Link: Tracing Hannibal’s invasion using microbes

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I know the Hannibal meadow muffin story has done the rounds this week, but I find the approach very interesting: Tracing a historical invasion by looking for trace evidence. One of the principal investigators, Chris Allen, has written about the work himself on The Conversation, and it’s worth pointing people to that synopsis: “How ancient horse-dung bacteria is helping our team locate where Hannibal crossed the Alps”.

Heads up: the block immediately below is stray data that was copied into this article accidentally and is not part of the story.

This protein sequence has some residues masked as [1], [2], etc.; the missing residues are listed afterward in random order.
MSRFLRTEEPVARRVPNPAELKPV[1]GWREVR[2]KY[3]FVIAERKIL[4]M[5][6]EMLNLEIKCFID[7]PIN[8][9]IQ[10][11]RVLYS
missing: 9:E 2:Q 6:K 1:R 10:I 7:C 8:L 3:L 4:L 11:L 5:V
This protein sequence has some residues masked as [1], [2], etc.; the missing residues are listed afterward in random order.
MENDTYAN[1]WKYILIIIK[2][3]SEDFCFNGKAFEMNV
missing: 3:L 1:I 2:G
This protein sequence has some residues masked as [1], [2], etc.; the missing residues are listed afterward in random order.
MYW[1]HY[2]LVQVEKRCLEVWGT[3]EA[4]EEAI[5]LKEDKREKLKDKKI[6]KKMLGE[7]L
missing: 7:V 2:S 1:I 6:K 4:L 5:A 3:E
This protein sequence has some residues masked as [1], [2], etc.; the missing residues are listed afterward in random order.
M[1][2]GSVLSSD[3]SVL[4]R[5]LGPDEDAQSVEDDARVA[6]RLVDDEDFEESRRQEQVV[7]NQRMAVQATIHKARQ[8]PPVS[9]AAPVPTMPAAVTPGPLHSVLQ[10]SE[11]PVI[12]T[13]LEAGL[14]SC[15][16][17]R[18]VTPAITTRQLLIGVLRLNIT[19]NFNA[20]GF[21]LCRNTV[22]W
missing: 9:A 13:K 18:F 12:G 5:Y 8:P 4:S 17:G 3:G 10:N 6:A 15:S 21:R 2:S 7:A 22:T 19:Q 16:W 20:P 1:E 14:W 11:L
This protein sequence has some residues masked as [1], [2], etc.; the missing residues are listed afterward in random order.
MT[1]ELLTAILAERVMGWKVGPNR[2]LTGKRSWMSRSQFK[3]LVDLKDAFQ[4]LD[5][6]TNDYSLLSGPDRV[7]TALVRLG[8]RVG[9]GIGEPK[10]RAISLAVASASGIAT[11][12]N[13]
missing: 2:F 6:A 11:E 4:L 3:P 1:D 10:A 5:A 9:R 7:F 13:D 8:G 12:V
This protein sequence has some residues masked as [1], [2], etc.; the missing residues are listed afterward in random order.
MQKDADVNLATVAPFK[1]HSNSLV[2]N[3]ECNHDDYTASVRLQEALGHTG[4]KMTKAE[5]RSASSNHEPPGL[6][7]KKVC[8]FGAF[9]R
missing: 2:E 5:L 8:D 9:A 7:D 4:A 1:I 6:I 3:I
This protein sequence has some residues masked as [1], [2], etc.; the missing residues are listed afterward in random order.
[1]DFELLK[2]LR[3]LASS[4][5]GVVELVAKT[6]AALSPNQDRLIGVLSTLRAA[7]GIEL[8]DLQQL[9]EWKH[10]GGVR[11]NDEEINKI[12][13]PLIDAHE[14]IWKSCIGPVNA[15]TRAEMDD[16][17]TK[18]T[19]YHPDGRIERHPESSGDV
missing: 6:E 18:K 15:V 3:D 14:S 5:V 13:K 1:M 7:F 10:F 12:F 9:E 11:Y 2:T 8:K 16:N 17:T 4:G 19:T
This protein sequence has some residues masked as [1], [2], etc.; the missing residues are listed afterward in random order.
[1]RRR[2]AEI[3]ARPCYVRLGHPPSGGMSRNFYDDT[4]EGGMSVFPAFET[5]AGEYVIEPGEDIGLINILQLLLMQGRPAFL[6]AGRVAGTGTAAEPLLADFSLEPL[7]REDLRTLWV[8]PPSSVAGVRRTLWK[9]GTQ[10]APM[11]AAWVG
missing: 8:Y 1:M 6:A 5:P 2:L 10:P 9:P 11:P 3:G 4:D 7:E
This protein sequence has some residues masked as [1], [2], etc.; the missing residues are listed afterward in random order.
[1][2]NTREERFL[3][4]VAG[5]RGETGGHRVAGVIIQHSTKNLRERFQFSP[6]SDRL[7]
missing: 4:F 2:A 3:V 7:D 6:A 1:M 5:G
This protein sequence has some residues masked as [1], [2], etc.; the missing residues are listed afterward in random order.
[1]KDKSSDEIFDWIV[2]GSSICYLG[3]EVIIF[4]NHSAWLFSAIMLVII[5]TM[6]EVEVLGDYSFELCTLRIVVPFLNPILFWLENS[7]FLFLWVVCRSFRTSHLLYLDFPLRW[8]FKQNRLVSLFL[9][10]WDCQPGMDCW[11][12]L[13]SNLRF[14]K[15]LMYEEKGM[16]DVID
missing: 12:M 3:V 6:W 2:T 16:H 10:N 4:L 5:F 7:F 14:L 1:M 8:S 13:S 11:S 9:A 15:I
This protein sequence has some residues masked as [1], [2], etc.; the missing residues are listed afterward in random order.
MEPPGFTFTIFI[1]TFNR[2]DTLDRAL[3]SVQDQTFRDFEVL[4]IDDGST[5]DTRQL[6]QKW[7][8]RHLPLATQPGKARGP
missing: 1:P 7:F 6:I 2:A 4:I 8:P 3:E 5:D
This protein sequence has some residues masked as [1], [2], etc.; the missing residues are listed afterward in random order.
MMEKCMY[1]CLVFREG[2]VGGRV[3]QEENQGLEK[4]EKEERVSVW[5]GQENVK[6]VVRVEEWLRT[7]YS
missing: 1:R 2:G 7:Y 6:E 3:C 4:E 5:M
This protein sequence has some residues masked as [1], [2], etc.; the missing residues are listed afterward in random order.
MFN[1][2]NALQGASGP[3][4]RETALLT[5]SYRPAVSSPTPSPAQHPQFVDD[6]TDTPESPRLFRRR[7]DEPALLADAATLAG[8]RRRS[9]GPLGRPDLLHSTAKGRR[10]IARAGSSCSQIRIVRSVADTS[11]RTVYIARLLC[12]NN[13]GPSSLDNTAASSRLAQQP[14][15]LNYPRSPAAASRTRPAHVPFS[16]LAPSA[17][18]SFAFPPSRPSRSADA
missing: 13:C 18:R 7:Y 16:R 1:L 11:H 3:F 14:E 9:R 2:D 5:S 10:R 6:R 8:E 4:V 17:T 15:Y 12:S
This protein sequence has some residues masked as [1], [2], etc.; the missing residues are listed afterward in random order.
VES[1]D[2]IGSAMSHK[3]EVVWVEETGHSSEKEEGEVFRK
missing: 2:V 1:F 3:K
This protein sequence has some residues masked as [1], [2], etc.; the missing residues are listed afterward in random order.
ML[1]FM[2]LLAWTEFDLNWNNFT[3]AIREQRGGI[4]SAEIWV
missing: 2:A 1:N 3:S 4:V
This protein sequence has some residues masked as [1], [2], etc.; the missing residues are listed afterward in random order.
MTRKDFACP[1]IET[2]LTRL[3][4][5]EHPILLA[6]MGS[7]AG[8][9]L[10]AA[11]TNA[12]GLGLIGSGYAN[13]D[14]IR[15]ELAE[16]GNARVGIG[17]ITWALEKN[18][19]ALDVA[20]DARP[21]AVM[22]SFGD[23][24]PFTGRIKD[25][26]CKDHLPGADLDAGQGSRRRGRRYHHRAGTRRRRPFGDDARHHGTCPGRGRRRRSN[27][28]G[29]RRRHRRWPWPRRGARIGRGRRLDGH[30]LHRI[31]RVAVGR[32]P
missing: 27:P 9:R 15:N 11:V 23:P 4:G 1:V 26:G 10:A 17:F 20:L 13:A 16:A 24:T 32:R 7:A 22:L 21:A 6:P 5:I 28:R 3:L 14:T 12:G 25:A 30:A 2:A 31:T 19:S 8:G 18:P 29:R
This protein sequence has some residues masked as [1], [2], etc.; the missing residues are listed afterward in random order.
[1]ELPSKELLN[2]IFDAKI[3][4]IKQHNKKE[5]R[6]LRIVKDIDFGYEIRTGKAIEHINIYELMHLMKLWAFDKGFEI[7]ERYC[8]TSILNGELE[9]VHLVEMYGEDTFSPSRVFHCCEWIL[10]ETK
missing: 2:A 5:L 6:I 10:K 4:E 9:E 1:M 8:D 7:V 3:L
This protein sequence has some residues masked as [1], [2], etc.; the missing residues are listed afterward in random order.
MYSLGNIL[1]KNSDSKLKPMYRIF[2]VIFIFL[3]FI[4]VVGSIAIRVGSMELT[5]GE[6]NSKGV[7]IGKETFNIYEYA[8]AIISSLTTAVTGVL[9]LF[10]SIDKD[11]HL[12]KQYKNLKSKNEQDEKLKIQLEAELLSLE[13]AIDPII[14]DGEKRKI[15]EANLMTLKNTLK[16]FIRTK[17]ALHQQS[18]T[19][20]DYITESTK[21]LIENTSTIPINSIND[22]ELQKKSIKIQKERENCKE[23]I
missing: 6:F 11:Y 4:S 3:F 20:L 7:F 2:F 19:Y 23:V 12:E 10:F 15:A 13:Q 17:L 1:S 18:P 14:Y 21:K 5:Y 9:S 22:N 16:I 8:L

Using a combination of microbial genetic analysis, environmental chemistry, pollen analysis and various geophysical techniques, we unveiled a mass animal deposition of faecal materials – probably from horses – at a site near the Col de Traversette. The dung, which can be directly dated to around 200BC through carbon isotope analysis (very close to the date on historical records - 218BC), was found at a mire or pond. This is one of the few in the area that could have been used for watering large numbers of animals. The site was originally discovered during geological expeditions to the area, and already fitted descriptions of the terrain – including rockfalls – that Hannibal had to work his way through.